People always carry this confusing notion about networking – to network is to seek job opportunities. No. To network is to learn.
Think about it, if you are into finance, a person in dog food supply can’t be of much help. But why do you still need to network with them or learn about their experiences? Simply to grow.
Of course, networking with people from the same industry as yours has its perks. And, if you are networking with people working in interesting brands that you potentially want to work with – it is a plus. But let’s not put networking into a bracket and close it. Or should I say, let’s not stereotype it?
I network for one sole reason – to learn. I network so I can make use of various experiences and situations of other professionals to help me in the decision making. I network so I can know about the possibilities and where else can I grow. I also network so I can be able to tell my story. How and when I got here from where I got here.
Since I am a marketing professional, of course, I am into lists. So here are the dos and don’ts.
- Meet people from different industries
- Attend seminars, webinars, listen to podcasts, interviews
- Follow different brands on social media, learn about their strategies, tactics, and marketing/sales/business models
- Even if you are not pursuing it professionally, always learn about the fields that interested you since you were young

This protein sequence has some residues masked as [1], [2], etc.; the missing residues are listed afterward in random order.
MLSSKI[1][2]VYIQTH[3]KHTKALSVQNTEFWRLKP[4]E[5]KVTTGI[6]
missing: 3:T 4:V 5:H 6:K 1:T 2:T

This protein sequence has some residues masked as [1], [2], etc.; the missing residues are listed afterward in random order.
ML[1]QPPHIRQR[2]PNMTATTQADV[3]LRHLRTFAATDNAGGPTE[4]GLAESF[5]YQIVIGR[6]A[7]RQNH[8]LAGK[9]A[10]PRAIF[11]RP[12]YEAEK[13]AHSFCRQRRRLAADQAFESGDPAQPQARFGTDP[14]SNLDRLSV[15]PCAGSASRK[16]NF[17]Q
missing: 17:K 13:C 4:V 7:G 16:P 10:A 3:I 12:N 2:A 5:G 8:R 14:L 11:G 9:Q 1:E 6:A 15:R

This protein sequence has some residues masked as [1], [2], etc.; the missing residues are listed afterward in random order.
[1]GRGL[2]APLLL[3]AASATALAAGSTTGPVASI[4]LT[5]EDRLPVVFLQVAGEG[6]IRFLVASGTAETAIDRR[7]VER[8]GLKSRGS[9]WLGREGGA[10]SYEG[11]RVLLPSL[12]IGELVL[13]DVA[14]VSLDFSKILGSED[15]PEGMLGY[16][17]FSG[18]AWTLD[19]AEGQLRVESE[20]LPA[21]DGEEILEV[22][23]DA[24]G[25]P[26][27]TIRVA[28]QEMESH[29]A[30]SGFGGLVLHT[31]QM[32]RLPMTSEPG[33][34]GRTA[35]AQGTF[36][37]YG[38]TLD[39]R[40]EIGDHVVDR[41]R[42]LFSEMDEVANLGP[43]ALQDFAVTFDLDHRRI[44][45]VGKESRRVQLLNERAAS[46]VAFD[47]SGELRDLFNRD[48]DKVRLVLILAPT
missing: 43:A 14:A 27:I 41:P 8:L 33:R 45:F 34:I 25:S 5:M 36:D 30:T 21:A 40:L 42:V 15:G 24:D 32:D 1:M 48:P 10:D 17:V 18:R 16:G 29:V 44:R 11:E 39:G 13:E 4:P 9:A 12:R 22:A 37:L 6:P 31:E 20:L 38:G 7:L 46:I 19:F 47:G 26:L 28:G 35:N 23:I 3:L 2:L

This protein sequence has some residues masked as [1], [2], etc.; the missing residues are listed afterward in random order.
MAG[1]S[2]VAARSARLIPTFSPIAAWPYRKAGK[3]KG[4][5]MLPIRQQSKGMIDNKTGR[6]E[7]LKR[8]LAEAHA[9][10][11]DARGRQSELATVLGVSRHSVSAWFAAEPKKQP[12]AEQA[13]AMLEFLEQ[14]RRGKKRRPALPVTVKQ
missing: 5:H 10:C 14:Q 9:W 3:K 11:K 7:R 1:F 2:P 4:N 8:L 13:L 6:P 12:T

- Follow C-level professionals from various firms across social media channels and especially, LinkedIn
- Strike a conversation. If you’re around any of the professionals from other industries, don’t be shy. Say hi. Everyone loves a conversation (err… professional. Don’t DM them on Instagram).
- Be kind. Some people are really passionate about what they do. Respect that.
- Don’t come across as a creep. This is a personality thing, but make note of where to draw a line.
- Don’t be nasty. When we meet people from other backgrounds, a difference of opinion is normal – so even if you have a put a point forward, remember to respect and sound opinionated, not insulting.
- Don’t be political. In a country like India, unless you ensure you don’t hurt anyone’s sentiments by talking about politics – you shouldn’t do it.
- Ask. Nobody dislikes a curious mind. They dislike a nagging mind. There’s a difference.
- Don’t be over-friendly. Don’t ask for phone numbers. Always email. Always.
- Be casual. Most of the time you won’t know a person’s way of working when you meet them at a professional space. Stick to basics. Make them feel like you want to learn from them and not teach them their own game.
- Don’t be a know-it-all. No one likes them.
Networking is serious because you do it in a professional space. You do it around people who are learned or are learning.